The Great Indoors: Curator Anita Feldman on Bringing Henry Moore's Public Sculptures Inside at Gagosian London

The Great Indoors: Curator Anita Feldman on Bringing Henry Moore's Public Sculptures Inside at Gagosian London
Henry Moore in his studio working on a plaster sculpture, "Perry Green," in 1960
(Photo: The Henry Moore Foundation archive, John Hedgecoe Reproduced by permission of The Henry Moore Foundation)

Gagosian and the Henry Moore Foundation have teamed up to present an exhibition focused on Moore's last twenty years of work, a period characterized by monumental abstract forms — the artist called them "‘architectural contrasts of masses" — destined for public display in urban contexts.

"Throughout his career [Moore] continually examined the relationship of figure to environment," Anita Feldman, curator of the Gagosian show and the Henry Moore Foundation's head of collections and exhibitions, told ARTINFO UK. "Beneath all his work, regardless of its seeming abstraction, is a humanity and engagement with the forms of nature. However, from the mid-1960s onwards, Moore redefined his approach, finding that tough abstract forms were needed to hold their own against the strong geometric character of a modern city site. This later sculpture began to function not as a harmonizer between modern architecture and the landscape as previously, but as a force in its own right, producing weighty powerful forms that could hold their own in any setting, whether in the windswept fields of Perry Green or the streets of London, New York or Hong Kong."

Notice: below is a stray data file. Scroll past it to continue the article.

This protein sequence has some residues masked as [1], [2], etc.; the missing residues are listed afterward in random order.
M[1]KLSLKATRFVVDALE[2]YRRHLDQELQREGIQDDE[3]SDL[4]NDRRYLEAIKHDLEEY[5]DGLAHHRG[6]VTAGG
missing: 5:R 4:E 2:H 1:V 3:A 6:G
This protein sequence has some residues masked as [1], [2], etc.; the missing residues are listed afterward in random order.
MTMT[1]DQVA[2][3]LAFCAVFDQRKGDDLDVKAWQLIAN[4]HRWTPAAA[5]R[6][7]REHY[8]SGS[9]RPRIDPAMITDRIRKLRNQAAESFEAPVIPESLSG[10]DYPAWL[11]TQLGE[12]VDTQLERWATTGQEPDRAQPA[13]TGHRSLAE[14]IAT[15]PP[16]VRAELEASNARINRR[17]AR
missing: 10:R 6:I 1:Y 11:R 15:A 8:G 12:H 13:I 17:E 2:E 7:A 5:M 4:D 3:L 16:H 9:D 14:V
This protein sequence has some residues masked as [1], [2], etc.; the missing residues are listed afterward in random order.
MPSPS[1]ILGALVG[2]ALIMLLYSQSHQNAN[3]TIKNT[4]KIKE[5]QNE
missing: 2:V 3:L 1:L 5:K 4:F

The twist of this exhibition, which opens on May 31, is to present these behemoth sculptures within the manicured surroundings of Gagosian's Britannia Street outpost. This simple gesture of re-contextualization will change the sense of scale, transforming the visitors' relationship to the sculptures, with all the possibilities for re-appraisal that this entails. But some might argue that the spatial displacement goes against the way the artist himself wanted his pieces to be perceived.

Feldman is convinced that the potential gains outweigh the risk. "This at once challenges both the architecture and the viewer," she said. "Powerful forms demand space, and suddenly the public entering this dynamic become a part of this dialogue."

"Henry Moore, Late Large Forms," May 31 –August 18, 2012  Gagosian Gallery, Britannia Street, London.

A version of this story appeared on ARTINFO UK.